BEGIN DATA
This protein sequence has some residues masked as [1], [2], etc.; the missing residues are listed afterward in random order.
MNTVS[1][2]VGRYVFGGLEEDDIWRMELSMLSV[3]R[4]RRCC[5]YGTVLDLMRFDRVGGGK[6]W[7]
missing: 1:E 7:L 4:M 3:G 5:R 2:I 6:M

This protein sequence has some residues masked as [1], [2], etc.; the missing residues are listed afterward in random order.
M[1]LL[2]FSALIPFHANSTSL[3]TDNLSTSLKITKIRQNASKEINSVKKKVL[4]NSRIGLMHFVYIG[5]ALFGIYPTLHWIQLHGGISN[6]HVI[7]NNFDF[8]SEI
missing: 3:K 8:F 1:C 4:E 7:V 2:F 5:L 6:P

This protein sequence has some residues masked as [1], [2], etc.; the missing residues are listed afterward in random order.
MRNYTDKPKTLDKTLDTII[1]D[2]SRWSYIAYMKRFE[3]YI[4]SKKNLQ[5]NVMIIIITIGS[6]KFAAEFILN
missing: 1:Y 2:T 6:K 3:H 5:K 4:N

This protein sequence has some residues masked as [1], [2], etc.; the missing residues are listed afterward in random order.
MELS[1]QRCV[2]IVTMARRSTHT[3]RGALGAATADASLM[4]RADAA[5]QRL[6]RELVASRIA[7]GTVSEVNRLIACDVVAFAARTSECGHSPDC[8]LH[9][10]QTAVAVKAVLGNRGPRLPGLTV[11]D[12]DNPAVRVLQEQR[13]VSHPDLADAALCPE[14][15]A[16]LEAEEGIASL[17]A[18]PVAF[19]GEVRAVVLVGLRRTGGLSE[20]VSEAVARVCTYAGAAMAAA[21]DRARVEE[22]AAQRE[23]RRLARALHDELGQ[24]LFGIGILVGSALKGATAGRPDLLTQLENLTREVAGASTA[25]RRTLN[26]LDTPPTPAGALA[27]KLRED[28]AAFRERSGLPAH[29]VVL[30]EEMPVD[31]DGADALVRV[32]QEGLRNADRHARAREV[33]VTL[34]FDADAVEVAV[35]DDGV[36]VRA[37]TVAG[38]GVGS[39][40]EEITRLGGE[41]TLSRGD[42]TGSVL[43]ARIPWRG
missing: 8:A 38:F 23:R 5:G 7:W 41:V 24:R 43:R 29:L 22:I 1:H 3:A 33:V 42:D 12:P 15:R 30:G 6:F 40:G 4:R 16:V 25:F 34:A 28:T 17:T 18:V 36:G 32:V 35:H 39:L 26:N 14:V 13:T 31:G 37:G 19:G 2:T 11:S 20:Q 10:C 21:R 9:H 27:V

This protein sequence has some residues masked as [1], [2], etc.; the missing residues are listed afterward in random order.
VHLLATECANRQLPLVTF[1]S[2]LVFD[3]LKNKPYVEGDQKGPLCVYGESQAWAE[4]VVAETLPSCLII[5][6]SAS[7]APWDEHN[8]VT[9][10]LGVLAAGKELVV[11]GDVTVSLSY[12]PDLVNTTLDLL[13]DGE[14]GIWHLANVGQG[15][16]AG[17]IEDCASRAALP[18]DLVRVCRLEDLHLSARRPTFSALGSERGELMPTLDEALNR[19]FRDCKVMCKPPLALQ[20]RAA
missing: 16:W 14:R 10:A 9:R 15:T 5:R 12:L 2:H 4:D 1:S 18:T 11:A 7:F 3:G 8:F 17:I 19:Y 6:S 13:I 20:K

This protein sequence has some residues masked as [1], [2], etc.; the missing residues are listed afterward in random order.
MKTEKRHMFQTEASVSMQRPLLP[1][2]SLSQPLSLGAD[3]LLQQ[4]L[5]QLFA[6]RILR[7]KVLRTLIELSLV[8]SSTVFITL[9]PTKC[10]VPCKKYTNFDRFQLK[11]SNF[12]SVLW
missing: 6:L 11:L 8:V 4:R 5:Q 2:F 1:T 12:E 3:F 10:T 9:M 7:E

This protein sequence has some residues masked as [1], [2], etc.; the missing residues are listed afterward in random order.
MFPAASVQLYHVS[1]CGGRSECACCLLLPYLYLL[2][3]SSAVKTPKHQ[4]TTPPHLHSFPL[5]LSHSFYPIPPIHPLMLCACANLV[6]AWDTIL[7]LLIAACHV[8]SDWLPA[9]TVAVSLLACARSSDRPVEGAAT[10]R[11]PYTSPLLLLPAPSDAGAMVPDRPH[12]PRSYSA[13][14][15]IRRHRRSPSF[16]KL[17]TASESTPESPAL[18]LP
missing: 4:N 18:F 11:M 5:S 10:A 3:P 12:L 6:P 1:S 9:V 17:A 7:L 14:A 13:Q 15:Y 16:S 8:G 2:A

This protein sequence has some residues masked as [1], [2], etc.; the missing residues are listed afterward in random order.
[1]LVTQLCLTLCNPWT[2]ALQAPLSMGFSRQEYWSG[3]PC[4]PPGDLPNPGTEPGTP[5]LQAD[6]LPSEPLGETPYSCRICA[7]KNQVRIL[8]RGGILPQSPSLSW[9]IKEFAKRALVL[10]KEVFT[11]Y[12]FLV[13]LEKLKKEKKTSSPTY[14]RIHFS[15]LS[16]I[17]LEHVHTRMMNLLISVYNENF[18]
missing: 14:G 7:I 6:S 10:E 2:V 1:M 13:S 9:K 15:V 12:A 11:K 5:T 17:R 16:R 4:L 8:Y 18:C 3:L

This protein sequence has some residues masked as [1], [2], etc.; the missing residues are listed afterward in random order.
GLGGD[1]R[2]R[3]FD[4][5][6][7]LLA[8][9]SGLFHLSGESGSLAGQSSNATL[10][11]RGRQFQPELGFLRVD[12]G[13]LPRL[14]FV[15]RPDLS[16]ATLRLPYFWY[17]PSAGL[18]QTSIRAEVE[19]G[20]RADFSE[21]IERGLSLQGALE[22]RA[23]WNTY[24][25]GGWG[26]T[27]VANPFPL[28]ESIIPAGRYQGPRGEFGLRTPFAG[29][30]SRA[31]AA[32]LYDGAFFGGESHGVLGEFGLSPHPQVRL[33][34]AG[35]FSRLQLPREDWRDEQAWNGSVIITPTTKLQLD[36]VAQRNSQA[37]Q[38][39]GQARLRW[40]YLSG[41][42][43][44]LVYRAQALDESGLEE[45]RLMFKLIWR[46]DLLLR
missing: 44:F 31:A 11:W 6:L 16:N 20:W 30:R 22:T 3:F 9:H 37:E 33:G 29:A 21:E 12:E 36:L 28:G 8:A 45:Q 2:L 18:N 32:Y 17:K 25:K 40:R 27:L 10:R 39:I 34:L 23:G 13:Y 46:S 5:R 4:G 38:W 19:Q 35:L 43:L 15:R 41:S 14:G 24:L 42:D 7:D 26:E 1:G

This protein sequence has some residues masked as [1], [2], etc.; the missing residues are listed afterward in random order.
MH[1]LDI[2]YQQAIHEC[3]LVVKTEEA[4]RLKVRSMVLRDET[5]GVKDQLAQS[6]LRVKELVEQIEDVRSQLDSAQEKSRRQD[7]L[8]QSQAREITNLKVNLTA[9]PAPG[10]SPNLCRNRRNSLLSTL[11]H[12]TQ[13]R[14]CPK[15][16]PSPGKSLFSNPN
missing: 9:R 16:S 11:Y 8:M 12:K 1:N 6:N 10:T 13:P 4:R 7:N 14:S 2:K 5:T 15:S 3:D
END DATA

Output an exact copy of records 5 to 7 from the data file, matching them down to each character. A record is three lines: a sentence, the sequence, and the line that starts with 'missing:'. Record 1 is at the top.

This protein sequence has some residues masked as [1], [2], etc.; the missing residues are listed afterward in random order.
VHLLATECANRQLPLVTF[1]S[2]LVFD[3]LKNKPYVEGDQKGPLCVYGESQAWAE[4]VVAETLPSCLII[5][6]SAS[7]APWDEHN[8]VT[9][10]LGVLAAGKELVV[11]GDVTVSLSY[12]PDLVNTTLDLL[13]DGE[14]GIWHLANVGQG[15][16]AG[17]IEDCASRAALP[18]DLVRVCRLEDLHLSARRPTFSALGSERGELMPTLDEALNR[19]FRDCKVMCKPPLALQ[20]RAA
missing: 16:W 14:R 10:A 9:R 15:T 5:R 12:L 2:H 4:D 1:S 18:T 11:A 7:F 3:G 8:F 17:I 19:Y 6:S 13:I 20:K

This protein sequence has some residues masked as [1], [2], etc.; the missing residues are listed afterward in random order.
MKTEKRHMFQTEASVSMQRPLLP[1][2]SLSQPLSLGAD[3]LLQQ[4]L[5]QLFA[6]RILR[7]KVLRTLIELSLV[8]SSTVFITL[9]PTKC[10]VPCKKYTNFDRFQLK[11]SNF[12]SVLW
missing: 6:L 11:L 8:V 4:R 5:Q 2:F 1:T 12:E 3:F 10:T 9:M 7:E

This protein sequence has some residues masked as [1], [2], etc.; the missing residues are listed afterward in random order.
MFPAASVQLYHVS[1]CGGRSECACCLLLPYLYLL[2][3]SSAVKTPKHQ[4]TTPPHLHSFPL[5]LSHSFYPIPPIHPLMLCACANLV[6]AWDTIL[7]LLIAACHV[8]SDWLPA[9]TVAVSLLACARSSDRPVEGAAT[10]R[11]PYTSPLLLLPAPSDAGAMVPDRPH[12]PRSYSA[13][14][15]IRRHRRSPSF[16]KL[17]TASESTPESPAL[18]LP
missing: 4:N 18:F 11:M 5:S 10:A 3:P 12:L 6:P 1:S 9:V 17:A 7:L 14:A 13:Q 15:Y 16:S 8:G 2:A